Written by Grandview Kids CEO, Lorraine Sunstrum-Mann
It’s been one year since the World Health Organization (WHO) declared the COVID-19 outbreak a “pandemic.” That was the day everything changed. The federal government has declared March 11, 2021 as a National Day of Observance to commemorate the people who lost their lives due to novel coronavirus and the significant impacts it’s had on all Canadians.
The first reported case of COVID-19 in Ontario was January 25, 2020. On March 12, public schools were ordered to close for two weeks following March Break. Grandview Kids closed our centres on March 14. On March 17, a state of emergency was declared in Ontario. Closure of all non-essential businesses was ordered on March 23. By March 31, all provincial parks and outdoor amenities were closed, and it was announced that schools would be closed until the end of May, subsequently extended for the remainder of the school year. Grandview Kids restricted access to urgent and critical services only, began to offer virtual services and would not re-open for in-person services until September 2020 (read more here).
Everyone was asked to stay home and not visit friends or extended family. Shops were forced to close their doors and layoff employees. People and businesses scrambled to secure personal protective equipment (PPE) as global demand quickly exceeded available supply. Our teams worked around-the-clock to figure out how Grandview Kids would still be able to operate, knowing thousands of clients and their families were relying on us.
We thought maybe this was just temporary, and that we would all be “back to normal” soon. How untrue this sentiment would prove to be.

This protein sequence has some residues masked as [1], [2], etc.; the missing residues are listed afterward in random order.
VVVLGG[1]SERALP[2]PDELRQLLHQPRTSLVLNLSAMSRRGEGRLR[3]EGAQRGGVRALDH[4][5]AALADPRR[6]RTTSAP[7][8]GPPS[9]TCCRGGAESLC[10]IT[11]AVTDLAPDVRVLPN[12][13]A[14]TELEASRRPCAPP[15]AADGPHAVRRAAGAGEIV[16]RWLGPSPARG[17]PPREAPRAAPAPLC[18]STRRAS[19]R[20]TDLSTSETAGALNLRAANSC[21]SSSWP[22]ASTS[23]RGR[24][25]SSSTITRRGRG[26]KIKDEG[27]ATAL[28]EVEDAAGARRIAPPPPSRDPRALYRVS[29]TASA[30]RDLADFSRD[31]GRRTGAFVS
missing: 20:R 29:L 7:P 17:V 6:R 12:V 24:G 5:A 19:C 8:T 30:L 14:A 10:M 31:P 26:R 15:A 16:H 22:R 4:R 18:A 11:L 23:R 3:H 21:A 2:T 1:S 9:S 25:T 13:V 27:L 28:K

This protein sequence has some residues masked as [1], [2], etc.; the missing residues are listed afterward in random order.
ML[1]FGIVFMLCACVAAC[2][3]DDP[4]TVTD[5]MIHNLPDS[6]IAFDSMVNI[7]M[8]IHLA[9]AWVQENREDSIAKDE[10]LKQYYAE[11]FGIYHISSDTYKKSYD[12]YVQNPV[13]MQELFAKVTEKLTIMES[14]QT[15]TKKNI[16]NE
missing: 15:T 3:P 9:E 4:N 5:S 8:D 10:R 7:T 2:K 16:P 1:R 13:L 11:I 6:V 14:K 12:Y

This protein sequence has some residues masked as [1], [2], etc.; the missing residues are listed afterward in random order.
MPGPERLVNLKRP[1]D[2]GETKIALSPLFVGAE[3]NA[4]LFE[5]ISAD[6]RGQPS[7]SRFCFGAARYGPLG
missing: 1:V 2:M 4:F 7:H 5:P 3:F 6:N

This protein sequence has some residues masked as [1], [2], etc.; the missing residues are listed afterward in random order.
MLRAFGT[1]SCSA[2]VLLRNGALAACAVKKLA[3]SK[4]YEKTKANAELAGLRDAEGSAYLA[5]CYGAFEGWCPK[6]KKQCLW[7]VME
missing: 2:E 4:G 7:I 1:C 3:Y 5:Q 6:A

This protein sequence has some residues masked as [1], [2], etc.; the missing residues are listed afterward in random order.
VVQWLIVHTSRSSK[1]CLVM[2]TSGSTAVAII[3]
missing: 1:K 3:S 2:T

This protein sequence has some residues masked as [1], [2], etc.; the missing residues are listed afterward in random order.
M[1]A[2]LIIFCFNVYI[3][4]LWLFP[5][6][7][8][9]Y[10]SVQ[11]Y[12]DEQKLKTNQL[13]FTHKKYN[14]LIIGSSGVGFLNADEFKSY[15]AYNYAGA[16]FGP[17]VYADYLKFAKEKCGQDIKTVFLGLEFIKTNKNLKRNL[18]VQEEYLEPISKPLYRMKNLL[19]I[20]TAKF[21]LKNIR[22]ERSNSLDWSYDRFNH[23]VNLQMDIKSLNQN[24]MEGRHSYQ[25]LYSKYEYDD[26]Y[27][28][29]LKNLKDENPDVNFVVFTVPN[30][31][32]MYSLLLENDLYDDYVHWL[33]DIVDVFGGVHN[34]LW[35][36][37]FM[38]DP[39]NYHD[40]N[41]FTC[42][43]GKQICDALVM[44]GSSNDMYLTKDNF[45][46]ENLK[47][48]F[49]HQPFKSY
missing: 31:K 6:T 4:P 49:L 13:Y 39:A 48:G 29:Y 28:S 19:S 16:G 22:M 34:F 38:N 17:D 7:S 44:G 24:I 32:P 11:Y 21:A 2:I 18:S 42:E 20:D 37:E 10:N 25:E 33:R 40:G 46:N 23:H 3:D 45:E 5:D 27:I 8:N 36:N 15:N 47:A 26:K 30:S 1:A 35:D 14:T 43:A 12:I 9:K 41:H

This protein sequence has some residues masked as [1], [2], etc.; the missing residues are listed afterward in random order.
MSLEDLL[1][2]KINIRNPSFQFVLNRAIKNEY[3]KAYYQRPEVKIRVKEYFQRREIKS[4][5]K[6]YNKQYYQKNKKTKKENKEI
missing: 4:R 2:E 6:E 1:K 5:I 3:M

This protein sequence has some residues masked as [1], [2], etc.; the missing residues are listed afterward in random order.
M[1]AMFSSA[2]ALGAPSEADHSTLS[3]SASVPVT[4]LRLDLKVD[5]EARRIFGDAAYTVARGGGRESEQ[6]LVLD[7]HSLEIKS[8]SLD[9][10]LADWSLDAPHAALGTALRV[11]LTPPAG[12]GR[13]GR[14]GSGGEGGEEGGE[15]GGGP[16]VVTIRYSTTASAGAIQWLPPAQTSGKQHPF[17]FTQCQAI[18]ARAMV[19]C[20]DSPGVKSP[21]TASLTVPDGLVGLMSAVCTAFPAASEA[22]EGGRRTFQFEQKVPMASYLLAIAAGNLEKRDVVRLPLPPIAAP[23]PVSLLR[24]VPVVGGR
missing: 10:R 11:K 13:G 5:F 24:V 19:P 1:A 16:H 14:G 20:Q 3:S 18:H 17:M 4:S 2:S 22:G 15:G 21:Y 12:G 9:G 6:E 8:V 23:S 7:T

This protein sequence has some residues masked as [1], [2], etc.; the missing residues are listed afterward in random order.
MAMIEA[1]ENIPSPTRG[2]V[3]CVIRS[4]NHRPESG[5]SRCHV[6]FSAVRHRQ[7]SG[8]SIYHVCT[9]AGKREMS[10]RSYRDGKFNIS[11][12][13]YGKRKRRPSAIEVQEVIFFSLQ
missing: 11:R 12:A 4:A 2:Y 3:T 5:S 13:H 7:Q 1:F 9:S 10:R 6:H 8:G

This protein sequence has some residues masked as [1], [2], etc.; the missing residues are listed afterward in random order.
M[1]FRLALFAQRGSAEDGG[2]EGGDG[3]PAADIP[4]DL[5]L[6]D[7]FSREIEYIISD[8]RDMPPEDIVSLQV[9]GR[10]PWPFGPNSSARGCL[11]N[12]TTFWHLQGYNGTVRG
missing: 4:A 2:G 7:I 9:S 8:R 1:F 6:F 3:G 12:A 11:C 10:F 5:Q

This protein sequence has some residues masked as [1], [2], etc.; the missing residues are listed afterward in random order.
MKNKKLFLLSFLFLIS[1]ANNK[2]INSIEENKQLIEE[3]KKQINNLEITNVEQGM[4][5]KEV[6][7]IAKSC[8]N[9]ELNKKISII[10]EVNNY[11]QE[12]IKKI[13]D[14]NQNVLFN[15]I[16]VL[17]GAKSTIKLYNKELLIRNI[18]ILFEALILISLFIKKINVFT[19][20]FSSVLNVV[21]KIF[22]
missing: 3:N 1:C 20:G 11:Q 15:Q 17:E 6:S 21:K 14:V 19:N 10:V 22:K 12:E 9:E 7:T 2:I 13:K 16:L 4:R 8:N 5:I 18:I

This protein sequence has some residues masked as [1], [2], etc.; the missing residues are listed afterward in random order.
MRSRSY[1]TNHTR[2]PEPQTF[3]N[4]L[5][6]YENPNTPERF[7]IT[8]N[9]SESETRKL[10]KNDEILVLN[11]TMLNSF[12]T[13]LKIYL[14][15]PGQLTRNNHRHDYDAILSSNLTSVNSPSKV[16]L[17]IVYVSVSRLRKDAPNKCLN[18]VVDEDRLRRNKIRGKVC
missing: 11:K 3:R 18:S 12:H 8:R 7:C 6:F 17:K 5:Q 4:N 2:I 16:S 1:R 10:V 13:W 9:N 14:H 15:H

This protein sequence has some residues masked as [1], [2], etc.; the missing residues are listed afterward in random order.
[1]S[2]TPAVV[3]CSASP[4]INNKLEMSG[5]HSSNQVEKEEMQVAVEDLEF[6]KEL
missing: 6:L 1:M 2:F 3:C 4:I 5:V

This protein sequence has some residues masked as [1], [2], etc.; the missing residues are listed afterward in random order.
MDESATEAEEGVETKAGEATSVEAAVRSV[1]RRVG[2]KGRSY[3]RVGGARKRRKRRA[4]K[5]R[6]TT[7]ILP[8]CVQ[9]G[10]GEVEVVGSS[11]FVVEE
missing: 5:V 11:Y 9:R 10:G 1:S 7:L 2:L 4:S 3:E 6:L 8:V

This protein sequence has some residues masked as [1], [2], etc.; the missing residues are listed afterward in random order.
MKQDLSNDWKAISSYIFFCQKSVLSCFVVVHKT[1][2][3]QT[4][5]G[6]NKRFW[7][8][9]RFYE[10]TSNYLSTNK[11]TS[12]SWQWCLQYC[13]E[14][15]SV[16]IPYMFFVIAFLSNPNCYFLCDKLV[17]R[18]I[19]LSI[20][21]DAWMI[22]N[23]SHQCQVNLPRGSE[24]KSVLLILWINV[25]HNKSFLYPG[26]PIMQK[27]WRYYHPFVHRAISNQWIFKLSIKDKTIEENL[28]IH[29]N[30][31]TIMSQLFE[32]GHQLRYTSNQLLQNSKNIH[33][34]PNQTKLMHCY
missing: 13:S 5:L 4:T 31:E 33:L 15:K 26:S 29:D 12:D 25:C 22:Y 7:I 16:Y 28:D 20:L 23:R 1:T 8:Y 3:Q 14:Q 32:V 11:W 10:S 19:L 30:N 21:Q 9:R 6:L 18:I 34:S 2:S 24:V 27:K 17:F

In the year that’s unfolded since COVID-19 entered our daily conversations, Grandview Kids has experienced much change and uncertainty. The pandemic has affected our personal lives and our daily work.
We cannot discount the detrimental toll the pandemic has had on our community at large, with public health measures designed to protect our physical health, leading to a deterioration in our collective mental health.
COVID-19 has undeniably brought about much despair. We miss our friends and family. We long for freedom to travel locally, domestically and abroad. Essential workers have tirelessly “showed up” to ensure our basic needs are met. Loves ones have died alone. Businesses have closed down – some forever. Thousands of people have lost their jobs. The economy is struggling. Kids and teens are longing for human interaction. Parents are exhausted, balancing work commitments, family responsibilities and virtual learning. It has not been easy. But through these seemingly insurmountable obstacles, we have prevailed – as a society, as Team Grandview.